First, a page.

To his surprise, he heard a woman’s voice. “Is that you, Joe? Just a moment!”

The gate opened to reveal Frank’s daughter, Maddie, smiling radiantly and carrying an air of joy that he had not witnessed from her previously. “We’re playing football. Are you feeling fit?”

Joe looked on in complete surprise and wonder at the scene that greeted him. It wasn’t that Frank was wearing shorts, although this was unexpected. ‘Not a pretty sight,’ he thought mischievously. But then his jaw dropped at the sight of Frank’s Grandson... running with the ball. ‘It can’t be,’ he thought.

He looked across at Maddie, who smiled a big smile with a glint in her eye. “But how…?” he gasped. “How did he make such a recovery?”

“We just don’t know. It’s nothing short of a miracle,” she said. “Are you a religious, man, Joe,” she asked.

“Not especially,” Joe replied cautiously. “Why do you ask?”

“Well maybe you might start thinking about believing in magic. I never used to have much faith. But I’m just so grateful for my son’s good fortune.”

Joe’s rational mind was spinning but he recognized and honored the overwhelming happiness in her eyes, and he nodded approvingly.

“Ah, I see the professional’s arrived!” announced Frank as he waved for Joe to join them. So, Joe did, and that young boy sure gave him a run for his money. “Twenty years, too late for me!” he said. But he was very happy to take part in this family celebration.

A few months went by and Joe hadn’t heard from Frank. Despite his persistent calls and messages, there was no reply from the artist. Two commissions languished and Joe began to despair. He began to worry about Frank after a few visits to his house with no reply. Had he gone away without letting him know? Frank was married to his work. He rarely travelled anywhere. Joe called on a neighbor who admitted that he hadn’t seen Frank for a few weeks.

Joe’s imagination began to run away with him. Finally, he called the Police, shared his deep concerns, and waited for them to arrive outside the house. When the two officers arrived, something clicked inside him and he began to fear the worst.

The lock on the mahogany door broke more easily than Joe might have imagined. “Wait here, please Sir,” said the policeman in a concerned yet reassuring voice.

Within a few minutes the officers reappeared, looking grim. One removed his hat and clasped his hands together. “I’m very sorry, Sir. He appears to have passed peacefully. Very sorry to have to ask you this but would you please help us identify Mister Miller.”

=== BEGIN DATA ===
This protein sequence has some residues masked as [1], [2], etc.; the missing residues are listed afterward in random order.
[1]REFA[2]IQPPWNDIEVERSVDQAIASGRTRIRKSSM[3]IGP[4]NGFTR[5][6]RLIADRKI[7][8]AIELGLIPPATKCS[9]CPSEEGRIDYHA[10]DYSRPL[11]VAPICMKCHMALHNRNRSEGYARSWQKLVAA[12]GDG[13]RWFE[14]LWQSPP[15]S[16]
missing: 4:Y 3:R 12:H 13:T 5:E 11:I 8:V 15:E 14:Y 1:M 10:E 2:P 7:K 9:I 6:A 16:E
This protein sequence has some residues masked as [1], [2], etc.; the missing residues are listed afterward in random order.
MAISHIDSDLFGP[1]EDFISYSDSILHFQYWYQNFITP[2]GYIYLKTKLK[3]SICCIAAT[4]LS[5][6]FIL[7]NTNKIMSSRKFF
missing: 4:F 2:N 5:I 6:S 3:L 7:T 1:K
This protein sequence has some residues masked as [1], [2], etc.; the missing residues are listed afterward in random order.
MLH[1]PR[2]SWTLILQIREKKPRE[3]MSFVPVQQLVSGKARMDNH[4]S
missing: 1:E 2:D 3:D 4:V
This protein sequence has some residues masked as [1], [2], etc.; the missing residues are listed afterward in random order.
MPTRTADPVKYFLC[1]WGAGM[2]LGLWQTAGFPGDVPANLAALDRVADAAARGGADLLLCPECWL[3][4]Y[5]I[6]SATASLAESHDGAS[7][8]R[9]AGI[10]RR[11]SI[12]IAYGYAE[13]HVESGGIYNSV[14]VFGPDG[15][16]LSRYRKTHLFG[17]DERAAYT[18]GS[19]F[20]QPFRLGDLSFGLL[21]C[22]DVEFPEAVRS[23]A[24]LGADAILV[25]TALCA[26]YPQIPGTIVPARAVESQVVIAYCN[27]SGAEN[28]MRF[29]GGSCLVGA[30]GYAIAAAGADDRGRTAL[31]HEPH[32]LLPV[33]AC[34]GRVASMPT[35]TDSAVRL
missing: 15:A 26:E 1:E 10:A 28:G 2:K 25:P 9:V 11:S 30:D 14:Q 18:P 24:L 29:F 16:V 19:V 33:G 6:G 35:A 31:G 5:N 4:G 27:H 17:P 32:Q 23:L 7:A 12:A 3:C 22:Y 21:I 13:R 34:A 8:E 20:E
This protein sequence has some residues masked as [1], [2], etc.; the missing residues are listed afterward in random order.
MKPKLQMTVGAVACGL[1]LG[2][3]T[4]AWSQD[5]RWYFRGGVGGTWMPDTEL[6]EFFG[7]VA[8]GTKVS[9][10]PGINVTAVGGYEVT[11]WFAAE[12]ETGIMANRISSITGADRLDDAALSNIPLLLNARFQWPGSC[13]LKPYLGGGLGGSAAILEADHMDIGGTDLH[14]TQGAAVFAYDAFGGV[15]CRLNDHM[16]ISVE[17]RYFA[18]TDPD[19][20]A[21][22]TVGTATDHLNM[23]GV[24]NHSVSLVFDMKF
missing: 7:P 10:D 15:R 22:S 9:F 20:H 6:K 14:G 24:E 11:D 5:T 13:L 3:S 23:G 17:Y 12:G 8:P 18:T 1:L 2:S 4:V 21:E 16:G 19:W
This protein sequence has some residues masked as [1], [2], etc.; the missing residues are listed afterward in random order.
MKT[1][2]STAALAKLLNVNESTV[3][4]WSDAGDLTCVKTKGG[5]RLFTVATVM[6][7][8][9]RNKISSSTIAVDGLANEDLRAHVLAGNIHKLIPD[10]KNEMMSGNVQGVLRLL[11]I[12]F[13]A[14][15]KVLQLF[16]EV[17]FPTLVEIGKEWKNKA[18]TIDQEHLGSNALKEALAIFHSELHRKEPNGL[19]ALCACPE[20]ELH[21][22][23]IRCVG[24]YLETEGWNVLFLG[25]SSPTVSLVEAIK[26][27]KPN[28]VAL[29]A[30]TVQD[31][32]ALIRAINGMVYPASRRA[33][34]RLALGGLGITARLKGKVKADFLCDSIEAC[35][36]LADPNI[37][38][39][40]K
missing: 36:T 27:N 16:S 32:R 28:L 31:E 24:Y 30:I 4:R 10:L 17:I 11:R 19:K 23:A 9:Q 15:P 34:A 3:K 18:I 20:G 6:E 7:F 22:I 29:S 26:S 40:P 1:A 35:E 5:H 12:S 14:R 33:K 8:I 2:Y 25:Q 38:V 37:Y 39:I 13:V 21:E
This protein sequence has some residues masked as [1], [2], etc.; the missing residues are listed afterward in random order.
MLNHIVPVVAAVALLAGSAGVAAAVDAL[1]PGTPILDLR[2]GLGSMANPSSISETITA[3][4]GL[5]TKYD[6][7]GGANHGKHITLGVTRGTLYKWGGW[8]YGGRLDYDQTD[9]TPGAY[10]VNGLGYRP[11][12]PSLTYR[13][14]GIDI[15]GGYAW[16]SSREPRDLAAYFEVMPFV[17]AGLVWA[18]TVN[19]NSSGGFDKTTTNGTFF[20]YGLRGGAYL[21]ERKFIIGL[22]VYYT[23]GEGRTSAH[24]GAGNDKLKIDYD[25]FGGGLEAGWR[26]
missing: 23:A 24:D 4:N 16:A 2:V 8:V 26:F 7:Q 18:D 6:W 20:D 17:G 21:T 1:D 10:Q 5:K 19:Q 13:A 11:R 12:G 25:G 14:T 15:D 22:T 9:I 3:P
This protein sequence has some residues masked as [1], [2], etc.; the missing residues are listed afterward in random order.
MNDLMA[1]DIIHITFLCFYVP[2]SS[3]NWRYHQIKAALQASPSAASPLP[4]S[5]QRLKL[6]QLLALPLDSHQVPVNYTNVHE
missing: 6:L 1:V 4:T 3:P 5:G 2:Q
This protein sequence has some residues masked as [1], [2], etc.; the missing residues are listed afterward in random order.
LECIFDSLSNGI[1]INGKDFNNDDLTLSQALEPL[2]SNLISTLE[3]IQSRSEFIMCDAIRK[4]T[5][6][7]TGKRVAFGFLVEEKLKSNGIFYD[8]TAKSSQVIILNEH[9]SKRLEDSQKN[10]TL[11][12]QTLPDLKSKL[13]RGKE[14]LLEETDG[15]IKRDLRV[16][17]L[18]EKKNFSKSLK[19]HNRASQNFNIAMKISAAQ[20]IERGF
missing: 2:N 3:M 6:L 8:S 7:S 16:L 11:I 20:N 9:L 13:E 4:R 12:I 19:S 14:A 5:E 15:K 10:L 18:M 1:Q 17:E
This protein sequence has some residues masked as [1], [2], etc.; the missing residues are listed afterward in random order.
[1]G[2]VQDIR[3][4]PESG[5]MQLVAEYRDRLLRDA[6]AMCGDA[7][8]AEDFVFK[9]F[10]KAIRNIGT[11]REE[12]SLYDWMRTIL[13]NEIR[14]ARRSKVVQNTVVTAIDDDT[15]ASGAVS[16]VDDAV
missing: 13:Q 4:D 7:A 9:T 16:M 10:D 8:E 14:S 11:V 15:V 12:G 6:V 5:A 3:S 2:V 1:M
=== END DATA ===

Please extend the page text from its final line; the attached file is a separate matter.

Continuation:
Joe choked. “Yes, I will,” he nodded. His head lowered and he felt a flood of shock and deep remorse for his friend. Frank had always seemed so healthy for his years. He remembered how they had laughed and joked together with his grandson before. The crippled boy that had appeared to find a new lease of life. The boy who had received a miracle as if directly from the brush stroke of a master magician. An artist, who he now considered to have the ability to paint the future. To conceive and perceive, as Frank had put it. Though surely, he really couldn’t have conceived this.

He found the artist lying peacefully in his bed. “Yes, that’s Frank,” he uttered. “He was a good man. A wonderful artist.”

As he walked back through the studio he looked up for a moment and stopped dead in his tracks. One large portrait, sitting on an easel caught his eye. It appeared freshly painted.

A landscape, which appeared other-worldly. Mysterious. In the foreground was the portrait of two unmistakable figures. He immediately recognized them. It was the undoubted likeness of Frank himself, sitting next to his wife, Mary. The painting was startling. Deeply beautiful.

Joe thought how Frank had outdone himself this time. He had painted his ultimate dreamscape. He was finally with his wife again.

A few weeks later, Joe accidentally came across the little blue book that Frank had gifted to him weeks earlier. He flicked to a page that had been clearly highlighted.

“There is a thinking stuff from which all things are made, and which, in its original state, permeates, penetrates and fills the interspaces of the Universe. A thought in this substance produces the thing that is imaged by the thought.”

Wallace D. Wattles

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22 Jan, 2021